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SCOTUS: No sniffs without a warrant

The Supreme Court ruled Tuesday that police could only use sniffer dogs to investigate a property and its surroundings if they first obtained a warrant. "A police officer not armed with a warrant may approach a home and knock, precisely because that is no more than any private citizen might do," Justice Antonin Scalia wrote for the 5-4 majority decision.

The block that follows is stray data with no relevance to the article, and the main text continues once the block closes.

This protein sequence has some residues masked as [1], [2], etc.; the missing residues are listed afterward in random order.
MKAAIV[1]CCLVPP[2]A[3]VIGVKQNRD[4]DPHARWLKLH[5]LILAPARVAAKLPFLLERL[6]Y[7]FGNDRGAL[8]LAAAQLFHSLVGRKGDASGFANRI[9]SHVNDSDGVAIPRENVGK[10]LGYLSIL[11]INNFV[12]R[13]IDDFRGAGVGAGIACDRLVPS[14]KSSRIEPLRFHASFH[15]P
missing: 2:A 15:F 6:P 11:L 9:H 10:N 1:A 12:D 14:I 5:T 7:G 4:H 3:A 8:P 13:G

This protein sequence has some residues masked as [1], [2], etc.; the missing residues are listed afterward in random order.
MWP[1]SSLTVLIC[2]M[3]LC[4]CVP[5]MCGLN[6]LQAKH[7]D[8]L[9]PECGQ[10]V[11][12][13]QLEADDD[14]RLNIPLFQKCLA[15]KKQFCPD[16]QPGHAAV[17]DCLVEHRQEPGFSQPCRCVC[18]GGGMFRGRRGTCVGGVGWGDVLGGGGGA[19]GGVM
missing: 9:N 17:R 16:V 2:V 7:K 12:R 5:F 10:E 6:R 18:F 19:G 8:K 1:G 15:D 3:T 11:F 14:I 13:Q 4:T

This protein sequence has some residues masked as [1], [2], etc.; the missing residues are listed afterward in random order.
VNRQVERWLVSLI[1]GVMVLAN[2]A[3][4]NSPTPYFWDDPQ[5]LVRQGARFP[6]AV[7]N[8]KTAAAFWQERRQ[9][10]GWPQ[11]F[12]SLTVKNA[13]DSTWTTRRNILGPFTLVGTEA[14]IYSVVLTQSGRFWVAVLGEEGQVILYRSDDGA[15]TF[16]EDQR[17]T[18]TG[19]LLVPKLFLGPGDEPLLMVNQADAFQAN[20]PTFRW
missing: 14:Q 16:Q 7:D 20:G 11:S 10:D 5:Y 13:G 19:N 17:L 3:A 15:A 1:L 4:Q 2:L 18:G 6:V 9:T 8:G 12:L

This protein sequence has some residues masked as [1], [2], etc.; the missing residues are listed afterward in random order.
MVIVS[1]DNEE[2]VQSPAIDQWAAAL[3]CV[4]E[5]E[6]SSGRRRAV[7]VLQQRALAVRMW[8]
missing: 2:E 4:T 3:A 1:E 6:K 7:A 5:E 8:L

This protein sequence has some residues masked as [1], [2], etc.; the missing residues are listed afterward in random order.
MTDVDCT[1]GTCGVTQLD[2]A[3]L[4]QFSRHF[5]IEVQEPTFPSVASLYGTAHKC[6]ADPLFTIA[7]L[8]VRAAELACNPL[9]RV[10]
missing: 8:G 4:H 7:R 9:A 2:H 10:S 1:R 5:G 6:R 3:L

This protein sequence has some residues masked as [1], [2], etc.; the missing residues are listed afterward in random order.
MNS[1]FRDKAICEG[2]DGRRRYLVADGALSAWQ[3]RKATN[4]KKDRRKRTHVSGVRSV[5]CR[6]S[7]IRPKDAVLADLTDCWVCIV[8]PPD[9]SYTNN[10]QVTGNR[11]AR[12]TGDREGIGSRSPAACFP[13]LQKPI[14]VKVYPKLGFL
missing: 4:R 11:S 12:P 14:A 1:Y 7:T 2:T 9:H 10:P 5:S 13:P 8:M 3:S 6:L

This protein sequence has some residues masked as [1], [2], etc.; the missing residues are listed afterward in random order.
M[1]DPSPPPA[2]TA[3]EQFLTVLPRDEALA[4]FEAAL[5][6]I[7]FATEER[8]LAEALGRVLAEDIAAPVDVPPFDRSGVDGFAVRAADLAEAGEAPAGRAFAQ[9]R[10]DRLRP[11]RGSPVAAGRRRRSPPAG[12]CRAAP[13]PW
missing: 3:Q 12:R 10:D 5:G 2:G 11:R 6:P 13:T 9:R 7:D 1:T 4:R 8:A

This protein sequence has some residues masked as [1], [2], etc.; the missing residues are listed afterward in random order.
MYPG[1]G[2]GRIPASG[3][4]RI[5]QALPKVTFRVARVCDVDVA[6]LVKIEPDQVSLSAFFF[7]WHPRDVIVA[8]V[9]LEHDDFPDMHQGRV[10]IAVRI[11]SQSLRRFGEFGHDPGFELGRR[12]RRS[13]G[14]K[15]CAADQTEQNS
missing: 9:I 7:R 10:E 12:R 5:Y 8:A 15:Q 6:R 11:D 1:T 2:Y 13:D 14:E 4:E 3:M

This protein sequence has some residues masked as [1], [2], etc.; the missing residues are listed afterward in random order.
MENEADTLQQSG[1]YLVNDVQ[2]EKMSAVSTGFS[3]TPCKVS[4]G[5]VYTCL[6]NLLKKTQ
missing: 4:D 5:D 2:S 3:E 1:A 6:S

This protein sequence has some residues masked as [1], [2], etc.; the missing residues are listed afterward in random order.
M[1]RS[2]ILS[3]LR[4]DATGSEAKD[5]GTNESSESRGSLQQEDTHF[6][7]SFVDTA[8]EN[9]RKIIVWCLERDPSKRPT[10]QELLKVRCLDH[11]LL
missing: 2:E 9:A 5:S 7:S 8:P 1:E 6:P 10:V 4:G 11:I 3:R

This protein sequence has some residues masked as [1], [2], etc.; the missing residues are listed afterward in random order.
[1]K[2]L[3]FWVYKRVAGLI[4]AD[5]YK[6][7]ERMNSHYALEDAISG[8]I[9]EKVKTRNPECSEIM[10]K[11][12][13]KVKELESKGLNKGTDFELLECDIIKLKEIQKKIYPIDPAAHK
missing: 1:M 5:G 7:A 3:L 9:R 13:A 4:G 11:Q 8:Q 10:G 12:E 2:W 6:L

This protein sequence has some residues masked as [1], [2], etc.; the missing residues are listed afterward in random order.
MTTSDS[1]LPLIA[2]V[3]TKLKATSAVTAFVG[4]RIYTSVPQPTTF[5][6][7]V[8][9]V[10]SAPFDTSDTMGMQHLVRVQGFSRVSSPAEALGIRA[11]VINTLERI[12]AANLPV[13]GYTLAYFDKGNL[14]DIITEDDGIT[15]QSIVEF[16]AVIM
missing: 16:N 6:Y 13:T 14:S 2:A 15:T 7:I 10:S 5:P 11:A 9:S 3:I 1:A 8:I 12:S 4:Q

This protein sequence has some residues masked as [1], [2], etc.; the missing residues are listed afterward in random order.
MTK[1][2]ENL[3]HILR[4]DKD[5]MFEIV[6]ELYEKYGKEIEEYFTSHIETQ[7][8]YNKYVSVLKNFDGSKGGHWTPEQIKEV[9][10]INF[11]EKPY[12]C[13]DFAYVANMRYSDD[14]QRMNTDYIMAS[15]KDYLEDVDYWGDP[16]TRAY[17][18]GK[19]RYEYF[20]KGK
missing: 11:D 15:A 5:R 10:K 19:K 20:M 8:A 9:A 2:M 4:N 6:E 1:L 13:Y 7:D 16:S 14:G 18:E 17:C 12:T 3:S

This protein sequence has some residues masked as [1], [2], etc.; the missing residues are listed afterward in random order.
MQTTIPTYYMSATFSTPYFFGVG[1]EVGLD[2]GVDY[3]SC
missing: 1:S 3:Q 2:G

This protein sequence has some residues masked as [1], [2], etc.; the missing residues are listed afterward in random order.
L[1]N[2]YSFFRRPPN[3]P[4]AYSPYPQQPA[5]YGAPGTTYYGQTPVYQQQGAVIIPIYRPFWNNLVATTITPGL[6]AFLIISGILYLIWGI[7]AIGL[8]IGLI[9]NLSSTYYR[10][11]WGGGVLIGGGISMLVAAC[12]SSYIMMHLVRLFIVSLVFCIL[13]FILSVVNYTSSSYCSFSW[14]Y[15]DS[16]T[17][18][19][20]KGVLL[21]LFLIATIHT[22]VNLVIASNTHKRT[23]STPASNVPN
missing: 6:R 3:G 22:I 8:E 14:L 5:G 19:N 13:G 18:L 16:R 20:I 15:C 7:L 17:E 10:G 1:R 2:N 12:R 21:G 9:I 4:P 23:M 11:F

The decision upheld a 2011 ruling by the Florida Supreme Court suppressing evidence uncovered at Joelis Jardines' home with the help of Franky, a chocolate Labrador retriever with a strong record of sniffing out drug stashes. The Economist explainedthe justices' reasoning, the decision and its relevance to privacy laws more broadly:

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